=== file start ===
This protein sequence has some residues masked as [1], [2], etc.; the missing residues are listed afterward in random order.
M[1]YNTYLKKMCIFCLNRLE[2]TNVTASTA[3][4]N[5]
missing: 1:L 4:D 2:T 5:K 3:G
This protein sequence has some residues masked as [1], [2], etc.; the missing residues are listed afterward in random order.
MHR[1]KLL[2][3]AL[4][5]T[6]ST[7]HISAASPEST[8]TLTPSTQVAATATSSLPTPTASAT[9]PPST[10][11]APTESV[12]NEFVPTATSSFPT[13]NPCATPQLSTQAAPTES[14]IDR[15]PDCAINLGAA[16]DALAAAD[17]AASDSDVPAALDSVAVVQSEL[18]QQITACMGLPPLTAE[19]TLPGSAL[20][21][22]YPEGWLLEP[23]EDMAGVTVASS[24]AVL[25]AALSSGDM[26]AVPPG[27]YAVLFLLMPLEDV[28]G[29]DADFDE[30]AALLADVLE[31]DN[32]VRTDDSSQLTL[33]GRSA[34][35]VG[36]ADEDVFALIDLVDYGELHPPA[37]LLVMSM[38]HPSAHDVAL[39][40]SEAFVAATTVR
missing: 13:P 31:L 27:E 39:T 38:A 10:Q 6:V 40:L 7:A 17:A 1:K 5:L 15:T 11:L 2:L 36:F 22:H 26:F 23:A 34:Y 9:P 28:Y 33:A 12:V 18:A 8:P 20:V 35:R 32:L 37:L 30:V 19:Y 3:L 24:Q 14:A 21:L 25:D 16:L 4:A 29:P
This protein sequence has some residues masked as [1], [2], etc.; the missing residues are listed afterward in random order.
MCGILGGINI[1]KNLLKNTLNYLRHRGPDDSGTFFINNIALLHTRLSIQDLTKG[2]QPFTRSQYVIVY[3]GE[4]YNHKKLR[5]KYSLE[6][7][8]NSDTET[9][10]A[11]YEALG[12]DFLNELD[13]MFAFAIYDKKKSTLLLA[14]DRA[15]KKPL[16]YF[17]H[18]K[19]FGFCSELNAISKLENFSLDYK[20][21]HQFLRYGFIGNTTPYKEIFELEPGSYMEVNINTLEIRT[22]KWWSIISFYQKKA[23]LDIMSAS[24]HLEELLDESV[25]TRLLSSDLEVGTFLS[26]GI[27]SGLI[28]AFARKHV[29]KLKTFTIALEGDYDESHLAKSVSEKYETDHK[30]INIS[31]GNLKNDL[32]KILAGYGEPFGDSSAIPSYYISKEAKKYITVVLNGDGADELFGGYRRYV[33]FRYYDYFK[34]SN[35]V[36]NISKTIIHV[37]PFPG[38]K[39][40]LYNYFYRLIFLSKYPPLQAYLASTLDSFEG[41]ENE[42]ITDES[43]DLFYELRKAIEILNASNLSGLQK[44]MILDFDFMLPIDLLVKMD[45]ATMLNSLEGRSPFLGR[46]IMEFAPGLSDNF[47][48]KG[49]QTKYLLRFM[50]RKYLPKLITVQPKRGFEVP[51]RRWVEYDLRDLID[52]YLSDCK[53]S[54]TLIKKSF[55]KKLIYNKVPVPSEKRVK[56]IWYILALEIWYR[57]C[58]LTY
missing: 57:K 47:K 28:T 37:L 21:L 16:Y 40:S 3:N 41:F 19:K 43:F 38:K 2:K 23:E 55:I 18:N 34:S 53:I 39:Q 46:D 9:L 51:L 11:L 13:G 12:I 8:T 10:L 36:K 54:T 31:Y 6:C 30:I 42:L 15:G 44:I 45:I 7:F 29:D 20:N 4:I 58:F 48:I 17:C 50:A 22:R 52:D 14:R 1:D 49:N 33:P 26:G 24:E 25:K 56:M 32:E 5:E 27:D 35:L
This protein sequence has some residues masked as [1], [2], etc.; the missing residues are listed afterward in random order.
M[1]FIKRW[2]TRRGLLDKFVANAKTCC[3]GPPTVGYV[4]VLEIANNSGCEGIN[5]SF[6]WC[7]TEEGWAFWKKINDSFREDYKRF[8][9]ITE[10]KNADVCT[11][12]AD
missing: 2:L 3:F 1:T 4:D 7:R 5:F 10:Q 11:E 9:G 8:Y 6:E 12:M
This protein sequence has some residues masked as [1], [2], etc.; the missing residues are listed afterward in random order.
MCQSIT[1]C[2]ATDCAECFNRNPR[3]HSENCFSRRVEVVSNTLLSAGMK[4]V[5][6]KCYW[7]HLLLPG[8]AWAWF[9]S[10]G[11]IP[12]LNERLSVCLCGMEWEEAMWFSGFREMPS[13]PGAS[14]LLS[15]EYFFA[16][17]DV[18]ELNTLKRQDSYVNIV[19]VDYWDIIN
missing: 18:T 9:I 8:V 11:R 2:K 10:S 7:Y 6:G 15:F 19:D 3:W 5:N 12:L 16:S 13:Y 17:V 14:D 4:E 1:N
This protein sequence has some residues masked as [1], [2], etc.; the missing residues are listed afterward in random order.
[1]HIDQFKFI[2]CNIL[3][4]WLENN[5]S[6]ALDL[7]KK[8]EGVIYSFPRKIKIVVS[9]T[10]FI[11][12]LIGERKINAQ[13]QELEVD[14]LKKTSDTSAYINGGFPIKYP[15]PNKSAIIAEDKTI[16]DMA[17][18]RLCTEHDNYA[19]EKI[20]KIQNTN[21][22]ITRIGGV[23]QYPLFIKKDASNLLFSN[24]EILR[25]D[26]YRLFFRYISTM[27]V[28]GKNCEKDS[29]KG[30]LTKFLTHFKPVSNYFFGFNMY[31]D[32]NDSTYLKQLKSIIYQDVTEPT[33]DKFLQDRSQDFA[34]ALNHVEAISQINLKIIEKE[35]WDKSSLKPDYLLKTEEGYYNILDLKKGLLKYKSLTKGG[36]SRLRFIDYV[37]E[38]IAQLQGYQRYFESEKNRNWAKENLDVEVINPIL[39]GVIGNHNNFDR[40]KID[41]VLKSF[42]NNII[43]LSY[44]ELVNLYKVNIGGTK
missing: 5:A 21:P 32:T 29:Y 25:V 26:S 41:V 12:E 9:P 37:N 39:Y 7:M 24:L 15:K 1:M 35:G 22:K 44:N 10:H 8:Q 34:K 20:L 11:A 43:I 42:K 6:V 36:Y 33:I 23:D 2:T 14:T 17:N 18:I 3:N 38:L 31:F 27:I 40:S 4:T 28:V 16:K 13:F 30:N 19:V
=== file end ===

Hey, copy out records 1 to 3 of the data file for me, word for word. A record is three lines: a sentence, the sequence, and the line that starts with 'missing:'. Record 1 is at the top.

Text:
This protein sequence has some residues masked as [1], [2], etc.; the missing residues are listed afterward in random order.
M[1]YNTYLKKMCIFCLNRLE[2]TNVTASTA[3][4]N[5]
missing: 1:L 4:D 2:T 5:K 3:G
This protein sequence has some residues masked as [1], [2], etc.; the missing residues are listed afterward in random order.
MHR[1]KLL[2][3]AL[4][5]T[6]ST[7]HISAASPEST[8]TLTPSTQVAATATSSLPTPTASAT[9]PPST[10][11]APTESV[12]NEFVPTATSSFPT[13]NPCATPQLSTQAAPTES[14]IDR[15]PDCAINLGAA[16]DALAAAD[17]AASDSDVPAALDSVAVVQSEL[18]QQITACMGLPPLTAE[19]TLPGSAL[20][21][22]YPEGWLLEP[23]EDMAGVTVASS[24]AVL[25]AALSSGDM[26]AVPPG[27]YAVLFLLMPLEDV[28]G[29]DADFDE[30]AALLADVLE[31]DN[32]VRTDDSSQLTL[33]GRSA[34][35]VG[36]ADEDVFALIDLVDYGELHPPA[37]LLVMSM[38]HPSAHDVAL[39][40]SEAFVAATTVR
missing: 13:P 31:L 27:E 39:T 38:A 10:Q 6:V 40:L 7:A 17:A 1:K 5:L 15:T 11:L 2:L 36:F 22:H 26:F 23:A 34:Y 9:P 28:Y 33:A 12:V 18:A 8:P 20:V 35:R 32:L 37:L 30:V 19:Y 3:L 24:Q 14:A 21:L 25:D 16:L 4:A 29:P
This protein sequence has some residues masked as [1], [2], etc.; the missing residues are listed afterward in random order.
MCGILGGINI[1]KNLLKNTLNYLRHRGPDDSGTFFINNIALLHTRLSIQDLTKG[2]QPFTRSQYVIVY[3]GE[4]YNHKKLR[5]KYSLE[6][7][8]NSDTET[9][10]A[11]YEALG[12]DFLNELD[13]MFAFAIYDKKKSTLLLA[14]DRA[15]KKPL[16]YF[17]H[18]K[19]FGFCSELNAISKLENFSLDYK[20][21]HQFLRYGFIGNTTPYKEIFELEPGSYMEVNINTLEIRT[22]KWWSIISFYQKKA[23]LDIMSAS[24]HLEELLDESV[25]TRLLSSDLEVGTFLS[26]GI[27]SGLI[28]AFARKHV[29]KLKTFTIALEGDYDESHLAKSVSEKYETDHK[30]INIS[31]GNLKNDL[32]KILAGYGEPFGDSSAIPSYYISKEAKKYITVVLNGDGADELFGGYRRYV[33]FRYYDYFK[34]SN[35]V[36]NISKTIIHV[37]PFPG[38]K[39][40]LYNYFYRLIFLSKYPPLQAYLASTLDSFEG[41]ENE[42]ITDES[43]DLFYELRKAIEILNASNLSGLQK[44]MILDFDFMLPIDLLVKMD[45]ATMLNSLEGRSPFLGR[46]IMEFAPGLSDNF[47][48]KG[49]QTKYLLRFM[50]RKYLPKLITVQPKRGFEVP[51]RRWVEYDLRDLID[52]YLSDCK[53]S[54]TLIKKSF[55]KKLIYNKVPVPSEKRVK[56]IWYILALEIWYR[57]C[58]LTY
missing: 57:K 47:K 28:T 37:L 21:L 16:Y 40:S 3:N 41:F 19:K 43:F 38:K 2:K 23:E 55:I 18:N 34:S 53:I 39:Q 46:D 9:L 51:L 11:L 13:G 12:I 8:T 10:L 36:K 54:T 31:Y 6:C 30:I 42:L 15:G 44:I 45:I 7:F 29:D 20:N 4:I 58:F 48:I 17:C 50:A 22:R 52:D 14:R 1:D 49:N 33:P 26:G 24:E 25:K 56:M 32:E 5:E 27:D 35:L